A lot of writers just throw out mythological names for their characters and do what they want with out them, but Mignola shows a sort of reverence for the stories he uses and even though he bends the characters to the will of his stories he respects their origins and goes out of his way to include many of the elements from the original myths so that the characters truly feel authentic. He knows that in many cases his take on the various characters such as Baba Jaga,Koschei The Deathless or the Penanggalan may in fact be some of his readers first and in some cases only exposure to them so he tries give an experience that truly represents the myths they come from while at the same time telling his own original stories.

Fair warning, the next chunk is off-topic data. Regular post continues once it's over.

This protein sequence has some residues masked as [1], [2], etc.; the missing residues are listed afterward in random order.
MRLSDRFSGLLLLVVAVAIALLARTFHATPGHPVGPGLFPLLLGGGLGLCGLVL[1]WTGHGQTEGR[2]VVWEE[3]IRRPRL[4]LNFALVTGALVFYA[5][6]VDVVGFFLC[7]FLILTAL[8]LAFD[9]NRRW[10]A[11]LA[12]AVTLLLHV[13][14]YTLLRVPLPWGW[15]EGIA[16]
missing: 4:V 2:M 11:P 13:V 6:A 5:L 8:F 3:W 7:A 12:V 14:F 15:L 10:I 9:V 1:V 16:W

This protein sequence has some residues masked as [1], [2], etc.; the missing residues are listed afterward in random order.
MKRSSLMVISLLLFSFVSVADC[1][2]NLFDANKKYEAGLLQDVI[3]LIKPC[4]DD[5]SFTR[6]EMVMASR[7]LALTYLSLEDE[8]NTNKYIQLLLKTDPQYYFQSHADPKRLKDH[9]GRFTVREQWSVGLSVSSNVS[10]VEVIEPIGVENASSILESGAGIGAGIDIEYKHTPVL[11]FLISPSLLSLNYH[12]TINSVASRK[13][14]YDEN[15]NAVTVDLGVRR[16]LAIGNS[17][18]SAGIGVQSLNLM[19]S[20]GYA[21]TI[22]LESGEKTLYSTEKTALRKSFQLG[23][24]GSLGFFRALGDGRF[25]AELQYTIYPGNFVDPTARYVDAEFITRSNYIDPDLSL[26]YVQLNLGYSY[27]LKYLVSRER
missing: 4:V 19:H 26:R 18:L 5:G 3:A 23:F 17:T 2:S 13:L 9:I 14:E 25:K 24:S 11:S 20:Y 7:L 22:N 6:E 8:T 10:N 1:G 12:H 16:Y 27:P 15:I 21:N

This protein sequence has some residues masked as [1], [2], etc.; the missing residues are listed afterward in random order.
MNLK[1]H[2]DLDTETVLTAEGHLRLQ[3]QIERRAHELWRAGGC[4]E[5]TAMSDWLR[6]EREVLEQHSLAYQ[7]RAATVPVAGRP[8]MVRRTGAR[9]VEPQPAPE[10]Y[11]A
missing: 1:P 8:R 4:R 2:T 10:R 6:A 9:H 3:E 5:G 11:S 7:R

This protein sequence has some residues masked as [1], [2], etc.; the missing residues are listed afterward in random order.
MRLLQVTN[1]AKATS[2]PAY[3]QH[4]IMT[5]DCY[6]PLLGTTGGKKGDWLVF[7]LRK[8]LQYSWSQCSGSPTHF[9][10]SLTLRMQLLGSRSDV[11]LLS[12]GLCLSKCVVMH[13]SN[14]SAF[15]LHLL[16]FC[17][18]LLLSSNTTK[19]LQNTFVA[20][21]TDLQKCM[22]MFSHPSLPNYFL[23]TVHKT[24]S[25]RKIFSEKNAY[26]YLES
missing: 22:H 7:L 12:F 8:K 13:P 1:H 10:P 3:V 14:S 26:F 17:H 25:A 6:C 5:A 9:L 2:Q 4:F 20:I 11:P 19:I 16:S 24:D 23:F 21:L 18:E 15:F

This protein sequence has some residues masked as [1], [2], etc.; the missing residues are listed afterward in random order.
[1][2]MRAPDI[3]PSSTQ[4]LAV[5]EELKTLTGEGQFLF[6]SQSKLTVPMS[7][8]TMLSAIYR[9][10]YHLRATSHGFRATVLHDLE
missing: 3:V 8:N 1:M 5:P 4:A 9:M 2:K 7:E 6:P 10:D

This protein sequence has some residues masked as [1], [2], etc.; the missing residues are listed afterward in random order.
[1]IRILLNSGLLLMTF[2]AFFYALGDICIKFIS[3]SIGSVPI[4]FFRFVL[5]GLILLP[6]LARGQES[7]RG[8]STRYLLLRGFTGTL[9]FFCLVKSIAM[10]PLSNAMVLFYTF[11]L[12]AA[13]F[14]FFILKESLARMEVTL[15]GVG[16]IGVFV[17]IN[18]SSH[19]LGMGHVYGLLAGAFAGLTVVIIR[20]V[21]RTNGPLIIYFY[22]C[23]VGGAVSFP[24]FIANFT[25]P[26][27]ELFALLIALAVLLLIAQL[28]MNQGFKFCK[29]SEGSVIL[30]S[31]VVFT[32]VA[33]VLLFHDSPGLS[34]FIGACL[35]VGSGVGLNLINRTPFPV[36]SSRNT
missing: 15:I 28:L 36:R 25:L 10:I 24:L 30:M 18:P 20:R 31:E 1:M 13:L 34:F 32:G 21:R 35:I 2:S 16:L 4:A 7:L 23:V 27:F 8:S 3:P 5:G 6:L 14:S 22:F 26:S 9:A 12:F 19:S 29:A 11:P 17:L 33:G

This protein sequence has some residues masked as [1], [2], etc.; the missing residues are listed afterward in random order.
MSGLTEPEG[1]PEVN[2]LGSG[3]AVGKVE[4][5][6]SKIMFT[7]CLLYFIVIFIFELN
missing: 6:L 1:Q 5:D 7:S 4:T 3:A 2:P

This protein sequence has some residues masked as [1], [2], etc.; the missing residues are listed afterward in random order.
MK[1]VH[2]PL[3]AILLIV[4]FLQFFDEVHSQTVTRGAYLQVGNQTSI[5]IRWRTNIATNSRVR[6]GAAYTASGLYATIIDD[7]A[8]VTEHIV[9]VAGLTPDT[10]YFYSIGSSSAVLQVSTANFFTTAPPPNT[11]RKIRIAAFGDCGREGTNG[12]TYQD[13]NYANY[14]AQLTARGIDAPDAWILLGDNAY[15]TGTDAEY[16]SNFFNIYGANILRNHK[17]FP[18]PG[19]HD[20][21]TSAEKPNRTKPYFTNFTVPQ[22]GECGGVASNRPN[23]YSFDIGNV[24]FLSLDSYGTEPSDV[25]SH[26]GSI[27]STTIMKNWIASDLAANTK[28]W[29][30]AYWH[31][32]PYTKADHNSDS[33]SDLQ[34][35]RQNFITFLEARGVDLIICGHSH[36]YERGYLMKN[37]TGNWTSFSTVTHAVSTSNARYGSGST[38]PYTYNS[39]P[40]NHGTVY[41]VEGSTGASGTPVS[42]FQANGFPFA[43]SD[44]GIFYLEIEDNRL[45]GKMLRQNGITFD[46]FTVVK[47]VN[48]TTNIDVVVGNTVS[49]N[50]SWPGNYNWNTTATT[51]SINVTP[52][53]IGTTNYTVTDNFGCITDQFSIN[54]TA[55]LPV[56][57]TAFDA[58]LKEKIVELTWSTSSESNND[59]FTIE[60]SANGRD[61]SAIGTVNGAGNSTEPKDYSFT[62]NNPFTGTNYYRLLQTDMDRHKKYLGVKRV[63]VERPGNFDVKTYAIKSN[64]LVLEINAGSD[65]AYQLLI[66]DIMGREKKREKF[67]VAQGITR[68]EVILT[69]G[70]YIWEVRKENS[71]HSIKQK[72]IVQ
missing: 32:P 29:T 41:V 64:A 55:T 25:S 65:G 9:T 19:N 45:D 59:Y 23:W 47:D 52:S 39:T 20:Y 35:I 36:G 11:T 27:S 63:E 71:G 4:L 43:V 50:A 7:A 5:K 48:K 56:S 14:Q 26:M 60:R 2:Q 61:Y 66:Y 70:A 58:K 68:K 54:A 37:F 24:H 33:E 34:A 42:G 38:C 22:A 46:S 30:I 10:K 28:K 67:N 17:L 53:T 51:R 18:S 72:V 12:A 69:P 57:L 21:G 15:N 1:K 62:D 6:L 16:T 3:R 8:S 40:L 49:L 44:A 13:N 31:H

It's a delicate balancing act and one he performs flawlessly. He blends characters from myths into the tapestry of his story and at the same time offers education on myths from cultures we may never have encountered any other way and in doing so he adds a layer to his stories that few other comics have." (thwhtGuardian)
"Rarely, in any medium, have I seen a writer strike that balance of respect and knowledge of their source material with chaotically joyful inventiveness. He covers more cultural landscapes than nearly any comic I can think of, magic and old stories are at once culturally specific and universal. Jane Yolen (a too little-known fantasy writer, who was writing Harry Potter before Harry Potter existed) wrote one of my favorite introductions to one of the trades, where she compares Hellboy to the "eucatastrophic" hero of Tolkien's description-- the everyman hero, perpetually caught on the brink of making the ultimate sacrifice.